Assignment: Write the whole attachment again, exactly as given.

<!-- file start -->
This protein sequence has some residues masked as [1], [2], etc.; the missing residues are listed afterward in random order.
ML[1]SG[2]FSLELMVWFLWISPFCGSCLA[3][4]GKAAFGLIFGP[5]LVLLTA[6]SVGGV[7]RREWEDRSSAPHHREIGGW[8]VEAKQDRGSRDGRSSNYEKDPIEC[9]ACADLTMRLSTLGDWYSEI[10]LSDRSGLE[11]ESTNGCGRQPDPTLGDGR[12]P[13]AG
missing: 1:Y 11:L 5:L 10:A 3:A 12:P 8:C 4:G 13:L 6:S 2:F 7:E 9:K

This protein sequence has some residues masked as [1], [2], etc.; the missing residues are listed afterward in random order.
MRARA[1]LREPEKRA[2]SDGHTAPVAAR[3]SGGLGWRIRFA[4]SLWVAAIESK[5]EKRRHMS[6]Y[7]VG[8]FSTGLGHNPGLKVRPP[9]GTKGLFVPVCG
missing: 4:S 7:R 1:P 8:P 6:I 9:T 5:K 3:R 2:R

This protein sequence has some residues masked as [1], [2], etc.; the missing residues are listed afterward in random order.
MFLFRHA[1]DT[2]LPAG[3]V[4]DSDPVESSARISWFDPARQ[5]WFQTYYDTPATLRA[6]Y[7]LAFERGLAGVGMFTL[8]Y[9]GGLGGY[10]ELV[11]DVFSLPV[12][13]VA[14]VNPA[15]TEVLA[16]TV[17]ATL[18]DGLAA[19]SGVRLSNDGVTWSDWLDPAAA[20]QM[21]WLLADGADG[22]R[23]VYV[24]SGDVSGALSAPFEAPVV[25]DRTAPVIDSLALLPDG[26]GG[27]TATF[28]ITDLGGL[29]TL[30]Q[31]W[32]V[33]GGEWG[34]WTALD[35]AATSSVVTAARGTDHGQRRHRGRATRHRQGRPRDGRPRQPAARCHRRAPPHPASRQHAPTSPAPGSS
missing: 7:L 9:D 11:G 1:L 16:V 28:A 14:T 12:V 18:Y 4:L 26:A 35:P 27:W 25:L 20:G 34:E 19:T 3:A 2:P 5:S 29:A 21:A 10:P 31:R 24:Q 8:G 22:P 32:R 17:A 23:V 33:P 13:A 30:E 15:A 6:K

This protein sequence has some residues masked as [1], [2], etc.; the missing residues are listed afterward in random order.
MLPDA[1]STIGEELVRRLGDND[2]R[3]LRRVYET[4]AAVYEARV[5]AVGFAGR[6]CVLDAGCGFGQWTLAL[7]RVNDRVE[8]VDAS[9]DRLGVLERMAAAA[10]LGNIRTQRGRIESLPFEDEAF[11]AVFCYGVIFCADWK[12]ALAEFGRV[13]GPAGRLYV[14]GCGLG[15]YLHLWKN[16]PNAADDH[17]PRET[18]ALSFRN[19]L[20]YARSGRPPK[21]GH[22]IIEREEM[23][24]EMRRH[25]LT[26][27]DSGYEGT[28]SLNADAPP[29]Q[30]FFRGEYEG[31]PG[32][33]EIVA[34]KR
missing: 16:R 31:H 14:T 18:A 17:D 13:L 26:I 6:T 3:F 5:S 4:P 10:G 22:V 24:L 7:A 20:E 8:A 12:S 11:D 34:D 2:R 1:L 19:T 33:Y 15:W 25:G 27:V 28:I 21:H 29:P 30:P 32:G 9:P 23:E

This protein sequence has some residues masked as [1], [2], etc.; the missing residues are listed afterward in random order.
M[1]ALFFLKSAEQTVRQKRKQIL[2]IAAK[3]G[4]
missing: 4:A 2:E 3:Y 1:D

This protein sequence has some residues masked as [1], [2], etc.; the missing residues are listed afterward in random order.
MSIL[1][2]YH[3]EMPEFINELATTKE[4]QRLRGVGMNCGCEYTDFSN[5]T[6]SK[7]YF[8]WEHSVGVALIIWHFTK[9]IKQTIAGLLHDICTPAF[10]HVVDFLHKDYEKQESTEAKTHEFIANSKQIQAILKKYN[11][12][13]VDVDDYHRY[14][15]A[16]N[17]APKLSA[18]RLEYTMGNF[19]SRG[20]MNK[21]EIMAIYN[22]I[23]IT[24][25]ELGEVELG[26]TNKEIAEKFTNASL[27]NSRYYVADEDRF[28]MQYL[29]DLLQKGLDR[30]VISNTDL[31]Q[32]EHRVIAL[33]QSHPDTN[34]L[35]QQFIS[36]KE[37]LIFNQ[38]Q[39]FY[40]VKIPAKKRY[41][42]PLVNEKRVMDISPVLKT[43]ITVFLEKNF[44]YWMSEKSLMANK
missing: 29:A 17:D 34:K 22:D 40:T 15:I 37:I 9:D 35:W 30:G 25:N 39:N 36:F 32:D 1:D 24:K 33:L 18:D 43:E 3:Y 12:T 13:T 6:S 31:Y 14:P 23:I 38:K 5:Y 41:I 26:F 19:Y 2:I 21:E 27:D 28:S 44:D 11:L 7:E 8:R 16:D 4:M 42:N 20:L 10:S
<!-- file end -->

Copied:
This protein sequence has some residues masked as [1], [2], etc.; the missing residues are listed afterward in random order.
ML[1]SG[2]FSLELMVWFLWISPFCGSCLA[3][4]GKAAFGLIFGP[5]LVLLTA[6]SVGGV[7]RREWEDRSSAPHHREIGGW[8]VEAKQDRGSRDGRSSNYEKDPIEC[9]ACADLTMRLSTLGDWYSEI[10]LSDRSGLE[11]ESTNGCGRQPDPTLGDGR[12]P[13]AG
missing: 1:Y 11:L 5:L 10:A 3:A 12:P 8:C 4:G 13:L 6:S 2:F 7:E 9:K

This protein sequence has some residues masked as [1], [2], etc.; the missing residues are listed afterward in random order.
MRARA[1]LREPEKRA[2]SDGHTAPVAAR[3]SGGLGWRIRFA[4]SLWVAAIESK[5]EKRRHMS[6]Y[7]VG[8]FSTGLGHNPGLKVRPP[9]GTKGLFVPVCG
missing: 4:S 7:R 1:P 8:P 6:I 9:T 5:K 3:R 2:R

This protein sequence has some residues masked as [1], [2], etc.; the missing residues are listed afterward in random order.
MFLFRHA[1]DT[2]LPAG[3]V[4]DSDPVESSARISWFDPARQ[5]WFQTYYDTPATLRA[6]Y[7]LAFERGLAGVGMFTL[8]Y[9]GGLGGY[10]ELV[11]DVFSLPV[12][13]VA[14]VNPA[15]TEVLA[16]TV[17]ATL[18]DGLAA[19]SGVRLSNDGVTWSDWLDPAAA[20]QM[21]WLLADGADG[22]R[23]VYV[24]SGDVSGALSAPFEAPVV[25]DRTAPVIDSLALLPDG[26]GG[27]TATF[28]ITDLGGL[29]TL[30]Q[31]W[32]V[33]GGEWG[34]WTALD[35]AATSSVVTAARGTDHGQRRHRGRATRHRQGRPRDGRPRQPAARCHRRAPPHPASRQHAPTSPAPGSS
missing: 7:L 9:D 11:G 1:L 16:V 28:A 14:T 12:V 18:Y 4:L 26:A 35:P 27:W 25:L 20:G 34:E 19:T 3:A 2:P 5:S 29:A 21:A 10:P 31:R 24:Q 8:G 22:P 32:R 17:A 23:V 33:P 13:A 30:E 15:A 6:K

This protein sequence has some residues masked as [1], [2], etc.; the missing residues are listed afterward in random order.
MLPDA[1]STIGEELVRRLGDND[2]R[3]LRRVYET[4]AAVYEARV[5]AVGFAGR[6]CVLDAGCGFGQWTLAL[7]RVNDRVE[8]VDAS[9]DRLGVLERMAAAA[10]LGNIRTQRGRIESLPFEDEAF[11]AVFCYGVIFCADWK[12]ALAEFGRV[13]GPAGRLYV[14]GCGLG[15]YLHLWKN[16]PNAADDH[17]PRET[18]ALSFRN[19]L[20]YARSGRPPK[21]GH[22]IIEREEM[23][24]EMRRH[25]LT[26][27]DSGYEGT[28]SLNADAPP[29]Q[30]FFRGEYEG[31]PG[32][33]EIVA[34]KR
missing: 16:R 31:H 14:T 18:A 17:D 13:L 26:I 6:T 3:F 5:S 4:P 10:G 22:V 24:L 7:A 20:E 8:A 12:S 11:D 34:D 2:R 1:L 19:T 33:Y 15:W 25:G 27:V 28:I 21:H 29:P 30:P 32:G 9:P 23:E

This protein sequence has some residues masked as [1], [2], etc.; the missing residues are listed afterward in random order.
M[1]ALFFLKSAEQTVRQKRKQIL[2]IAAK[3]G[4]
missing: 4:A 2:E 3:Y 1:D

This protein sequence has some residues masked as [1], [2], etc.; the missing residues are listed afterward in random order.
MSIL[1][2]YH[3]EMPEFINELATTKE[4]QRLRGVGMNCGCEYTDFSN[5]T[6]SK[7]YF[8]WEHSVGVALIIWHFTK[9]IKQTIAGLLHDICTPAF[10]HVVDFLHKDYEKQESTEAKTHEFIANSKQIQAILKKYN[11][12][13]VDVDDYHRY[14][15]A[16]N[17]APKLSA[18]RLEYTMGNF[19]SRG[20]MNK[21]EIMAIYN[22]I[23]IT[24][25]ELGEVELG[26]TNKEIAEKFTNASL[27]NSRYYVADEDRF[28]MQYL[29]DLLQKGLDR[30]VISNTDL[31]Q[32]EHRVIAL[33]QSHPDTN[34]L[35]QQFIS[36]KE[37]LIFNQ[38]Q[39]FY[40]VKIPAKKRY[41][42]PLVNEKRVMDISPVLKT[43]ITVFLEKNF[44]YWMSEKSLMANK
missing: 29:A 17:D 34:K 22:D 40:T 15:I 37:I 9:D 35:W 30:G 25:N 39:N 36:F 32:D 1:D 24:K 33:L 18:D 43:E 3:Y 12:T 13:T 6:S 31:Y 14:P 23:I 38:K 5:Y 41:I 26:F 19:Y 2:I 21:E 27:D 28:S 44:D 11:L 7:E 8:R 16:D 4:M 42:N 20:L 10:S